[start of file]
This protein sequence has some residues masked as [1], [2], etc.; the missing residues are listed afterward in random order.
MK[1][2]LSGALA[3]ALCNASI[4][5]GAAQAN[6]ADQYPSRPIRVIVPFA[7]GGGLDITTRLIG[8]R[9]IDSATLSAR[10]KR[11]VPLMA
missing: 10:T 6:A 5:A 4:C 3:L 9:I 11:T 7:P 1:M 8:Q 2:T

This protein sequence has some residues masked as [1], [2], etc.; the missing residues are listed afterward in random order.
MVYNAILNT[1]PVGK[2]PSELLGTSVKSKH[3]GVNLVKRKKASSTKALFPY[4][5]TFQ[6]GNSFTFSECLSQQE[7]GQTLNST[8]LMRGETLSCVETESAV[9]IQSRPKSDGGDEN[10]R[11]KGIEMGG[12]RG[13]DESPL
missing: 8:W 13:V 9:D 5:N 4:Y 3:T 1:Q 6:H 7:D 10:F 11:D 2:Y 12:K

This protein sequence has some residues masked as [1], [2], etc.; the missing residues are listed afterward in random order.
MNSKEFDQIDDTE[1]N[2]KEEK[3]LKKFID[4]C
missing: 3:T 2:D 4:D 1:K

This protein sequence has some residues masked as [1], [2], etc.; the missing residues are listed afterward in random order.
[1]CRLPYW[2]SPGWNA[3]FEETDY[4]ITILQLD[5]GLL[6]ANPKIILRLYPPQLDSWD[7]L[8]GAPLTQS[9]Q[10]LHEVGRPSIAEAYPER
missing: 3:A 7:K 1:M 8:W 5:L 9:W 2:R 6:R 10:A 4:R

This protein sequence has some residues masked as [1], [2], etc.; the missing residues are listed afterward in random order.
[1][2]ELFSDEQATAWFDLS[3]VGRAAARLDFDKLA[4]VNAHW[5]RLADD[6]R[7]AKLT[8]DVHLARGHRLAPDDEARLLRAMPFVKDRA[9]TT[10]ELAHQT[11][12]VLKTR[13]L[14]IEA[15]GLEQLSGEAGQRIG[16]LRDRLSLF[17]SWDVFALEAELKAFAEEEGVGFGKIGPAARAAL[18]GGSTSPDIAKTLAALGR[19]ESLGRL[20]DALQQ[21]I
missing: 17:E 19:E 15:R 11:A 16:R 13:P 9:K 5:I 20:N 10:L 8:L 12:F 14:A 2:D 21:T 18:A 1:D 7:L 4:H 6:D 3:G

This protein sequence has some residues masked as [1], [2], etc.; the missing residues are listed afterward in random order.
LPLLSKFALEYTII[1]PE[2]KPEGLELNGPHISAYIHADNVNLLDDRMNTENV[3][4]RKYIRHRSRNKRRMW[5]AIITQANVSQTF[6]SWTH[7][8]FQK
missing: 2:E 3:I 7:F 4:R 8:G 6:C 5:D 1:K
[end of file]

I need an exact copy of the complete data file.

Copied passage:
This protein sequence has some residues masked as [1], [2], etc.; the missing residues are listed afterward in random order.
MK[1][2]LSGALA[3]ALCNASI[4][5]GAAQAN[6]ADQYPSRPIRVIVPFA[7]GGGLDITTRLIG[8]R[9]IDSATLSAR[10]KR[11]VPLMA
missing: 10:T 6:A 5:A 4:C 3:L 9:I 11:T 7:P 1:M 8:Q 2:T

This protein sequence has some residues masked as [1], [2], etc.; the missing residues are listed afterward in random order.
MVYNAILNT[1]PVGK[2]PSELLGTSVKSKH[3]GVNLVKRKKASSTKALFPY[4][5]TFQ[6]GNSFTFSECLSQQE[7]GQTLNST[8]LMRGETLSCVETESAV[9]IQSRPKSDGGDEN[10]R[11]KGIEMGG[12]RG[13]DESPL
missing: 8:W 13:V 9:D 5:N 4:Y 3:T 1:Q 6:H 7:D 10:F 11:D 2:Y 12:K

This protein sequence has some residues masked as [1], [2], etc.; the missing residues are listed afterward in random order.
MNSKEFDQIDDTE[1]N[2]KEEK[3]LKKFID[4]C
missing: 3:T 2:D 4:D 1:K

This protein sequence has some residues masked as [1], [2], etc.; the missing residues are listed afterward in random order.
[1]CRLPYW[2]SPGWNA[3]FEETDY[4]ITILQLD[5]GLL[6]ANPKIILRLYPPQLDSWD[7]L[8]GAPLTQS[9]Q[10]LHEVGRPSIAEAYPER
missing: 3:A 7:K 1:M 8:W 5:L 9:W 2:R 6:R 10:A 4:R

This protein sequence has some residues masked as [1], [2], etc.; the missing residues are listed afterward in random order.
[1][2]ELFSDEQATAWFDLS[3]VGRAAARLDFDKLA[4]VNAHW[5]RLADD[6]R[7]AKLT[8]DVHLARGHRLAPDDEARLLRAMPFVKDRA[9]TT[10]ELAHQT[11][12]VLKTR[13]L[14]IEA[15]GLEQLSGEAGQRIG[16]LRDRLSLF[17]SWDVFALEAELKAFAEEEGVGFGKIGPAARAAL[18]GGSTSPDIAKTLAALGR[19]ESLGRL[20]DALQQ[21]I
missing: 17:E 19:E 15:R 11:A 16:R 13:P 9:K 5:I 20:N 10:L 8:L 12:F 14:A 2:D 21:T 18:A 1:D 7:L 4:H 6:D 3:G

This protein sequence has some residues masked as [1], [2], etc.; the missing residues are listed afterward in random order.
LPLLSKFALEYTII[1]PE[2]KPEGLELNGPHISAYIHADNVNLLDDRMNTENV[3][4]RKYIRHRSRNKRRMW[5]AIITQANVSQTF[6]SWTH[7][8]FQK
missing: 2:E 3:I 7:F 4:R 8:G 6:C 5:D 1:K